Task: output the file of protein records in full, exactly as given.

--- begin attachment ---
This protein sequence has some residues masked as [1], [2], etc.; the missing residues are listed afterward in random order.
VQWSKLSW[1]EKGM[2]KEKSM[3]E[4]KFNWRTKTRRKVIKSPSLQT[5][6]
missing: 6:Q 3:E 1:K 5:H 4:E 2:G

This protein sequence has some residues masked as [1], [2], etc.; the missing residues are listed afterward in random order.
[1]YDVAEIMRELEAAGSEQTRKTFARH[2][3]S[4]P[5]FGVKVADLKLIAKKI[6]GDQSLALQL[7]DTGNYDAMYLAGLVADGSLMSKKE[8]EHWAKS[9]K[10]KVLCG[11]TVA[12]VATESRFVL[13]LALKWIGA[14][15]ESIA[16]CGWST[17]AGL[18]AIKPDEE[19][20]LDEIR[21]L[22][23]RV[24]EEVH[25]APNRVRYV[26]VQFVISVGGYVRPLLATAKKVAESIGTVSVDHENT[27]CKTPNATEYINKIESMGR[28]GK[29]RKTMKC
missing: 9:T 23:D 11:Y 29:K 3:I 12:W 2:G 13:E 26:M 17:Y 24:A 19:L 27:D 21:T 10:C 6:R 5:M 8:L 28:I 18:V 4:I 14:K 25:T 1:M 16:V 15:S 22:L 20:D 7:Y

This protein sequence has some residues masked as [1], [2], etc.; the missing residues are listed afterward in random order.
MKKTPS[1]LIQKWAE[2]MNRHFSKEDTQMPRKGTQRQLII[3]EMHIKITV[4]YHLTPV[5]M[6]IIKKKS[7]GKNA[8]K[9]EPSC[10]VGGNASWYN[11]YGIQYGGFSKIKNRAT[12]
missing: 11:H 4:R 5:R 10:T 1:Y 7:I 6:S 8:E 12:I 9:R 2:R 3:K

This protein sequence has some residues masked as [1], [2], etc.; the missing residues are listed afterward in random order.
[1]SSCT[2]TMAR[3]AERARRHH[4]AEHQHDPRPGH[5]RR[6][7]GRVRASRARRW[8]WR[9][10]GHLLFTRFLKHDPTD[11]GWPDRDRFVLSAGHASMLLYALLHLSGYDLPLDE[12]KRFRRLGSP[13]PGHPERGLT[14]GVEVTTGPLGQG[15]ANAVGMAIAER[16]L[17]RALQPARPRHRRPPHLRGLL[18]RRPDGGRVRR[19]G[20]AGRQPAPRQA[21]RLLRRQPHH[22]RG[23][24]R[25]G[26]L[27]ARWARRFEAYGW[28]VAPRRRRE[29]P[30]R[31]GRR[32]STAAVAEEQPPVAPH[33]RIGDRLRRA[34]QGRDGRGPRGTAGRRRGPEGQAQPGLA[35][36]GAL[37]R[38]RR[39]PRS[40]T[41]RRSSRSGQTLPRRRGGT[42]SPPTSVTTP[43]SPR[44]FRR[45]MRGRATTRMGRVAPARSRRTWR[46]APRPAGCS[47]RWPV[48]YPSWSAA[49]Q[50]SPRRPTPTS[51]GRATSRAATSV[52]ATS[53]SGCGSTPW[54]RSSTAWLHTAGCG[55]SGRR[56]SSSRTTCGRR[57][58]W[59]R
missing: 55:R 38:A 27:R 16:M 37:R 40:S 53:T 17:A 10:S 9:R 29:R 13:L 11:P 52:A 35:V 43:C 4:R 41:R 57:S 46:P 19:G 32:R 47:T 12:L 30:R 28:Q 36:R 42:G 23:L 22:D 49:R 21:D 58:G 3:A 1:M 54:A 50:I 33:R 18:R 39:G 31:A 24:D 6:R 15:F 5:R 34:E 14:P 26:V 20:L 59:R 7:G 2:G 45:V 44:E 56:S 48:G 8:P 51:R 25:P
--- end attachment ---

This protein sequence has some residues masked as [1], [2], etc.; the missing residues are listed afterward in random order.
VQWSKLSW[1]EKGM[2]KEKSM[3]E[4]KFNWRTKTRRKVIKSPSLQT[5][6]
missing: 6:Q 3:E 1:K 5:H 4:E 2:G

This protein sequence has some residues masked as [1], [2], etc.; the missing residues are listed afterward in random order.
[1]YDVAEIMRELEAAGSEQTRKTFARH[2][3]S[4]P[5]FGVKVADLKLIAKKI[6]GDQSLALQL[7]DTGNYDAMYLAGLVADGSLMSKKE[8]EHWAKS[9]K[10]KVLCG[11]TVA[12]VATESRFVL[13]LALKWIGA[14][15]ESIA[16]CGWST[17]AGL[18]AIKPDEE[19][20]LDEIR[21]L[22][23]RV[24]EEVH[25]APNRVRYV[26]VQFVISVGGYVRPLLATAKKVAESIGTVSVDHENT[27]CKTPNATEYINKIESMGR[28]GK[29]RKTMKC
missing: 9:T 23:D 11:Y 29:K 3:I 12:W 2:G 13:E 26:M 17:Y 24:A 19:L 27:D 21:T 10:C 6:R 5:M 8:L 28:I 18:V 4:I 14:K 25:T 1:M 16:V 15:S 22:L 20:D 7:Y

This protein sequence has some residues masked as [1], [2], etc.; the missing residues are listed afterward in random order.
MKKTPS[1]LIQKWAE[2]MNRHFSKEDTQMPRKGTQRQLII[3]EMHIKITV[4]YHLTPV[5]M[6]IIKKKS[7]GKNA[8]K[9]EPSC[10]VGGNASWYN[11]YGIQYGGFSKIKNRAT[12]
missing: 11:H 4:R 5:R 10:T 1:Y 7:I 6:S 8:E 12:I 9:R 2:R 3:K

This protein sequence has some residues masked as [1], [2], etc.; the missing residues are listed afterward in random order.
[1]SSCT[2]TMAR[3]AERARRHH[4]AEHQHDPRPGH[5]RR[6][7]GRVRASRARRW[8]WR[9][10]GHLLFTRFLKHDPTD[11]GWPDRDRFVLSAGHASMLLYALLHLSGYDLPLDE[12]KRFRRLGSP[13]PGHPERGLT[14]GVEVTTGPLGQG[15]ANAVGMAIAER[16]L[17]RALQPARPRHRRPPHLRGLL[18]RRPDGGRVRR[19]G[20]AGRQPAPRQA[21]RLLRRQPHH[22]RG[23][24]R[25]G[26]L[27]ARWARRFEAYGW[28]VAPRRRRE[29]P[30]R[31]GRR[32]STAAVAEEQPPVAPH[33]RIGDRLRRA[34]QGRDGRGPRGTAGRRRGPEGQAQPGLA[35][36]GAL[37]R[38]RR[39]PRS[40]T[41]RRSSRSGQTLPRRRGGT[42]SPPTSVTTP[43]SPR[44]FRR[45]MRGRATTRMGRVAPARSRRTWR[46]APRPAGCS[47]RWPV[48]YPSWSAA[49]Q[50]SPRRPTPTS[51]GRATSRAATSV[52]ATS[53]SGCGSTPW[54]RSSTAWLHTAGCG[55]SGRR[56]SSSRTTCGRR[57][58]W[59]R
missing: 55:R 38:A 27:R 16:M 37:R 40:S 53:T 17:A 10:S 9:R 29:R 13:L 11:P 52:A 35:V 43:C 4:R 41:R 57:S 46:P 19:G 32:R 47:T 12:L 30:R 28:Q 36:R 42:G 23:L 22:D 49:R 21:D 58:G 3:A 1:M 54:A 50:I 33:R 18:R 39:G 31:A 24:D 6:R 15:F 5:R 34:E 14:P 26:V 20:L 59:R 7:G 2:G 45:V 44:E 56:S 48:G 8:P 51:R 25:P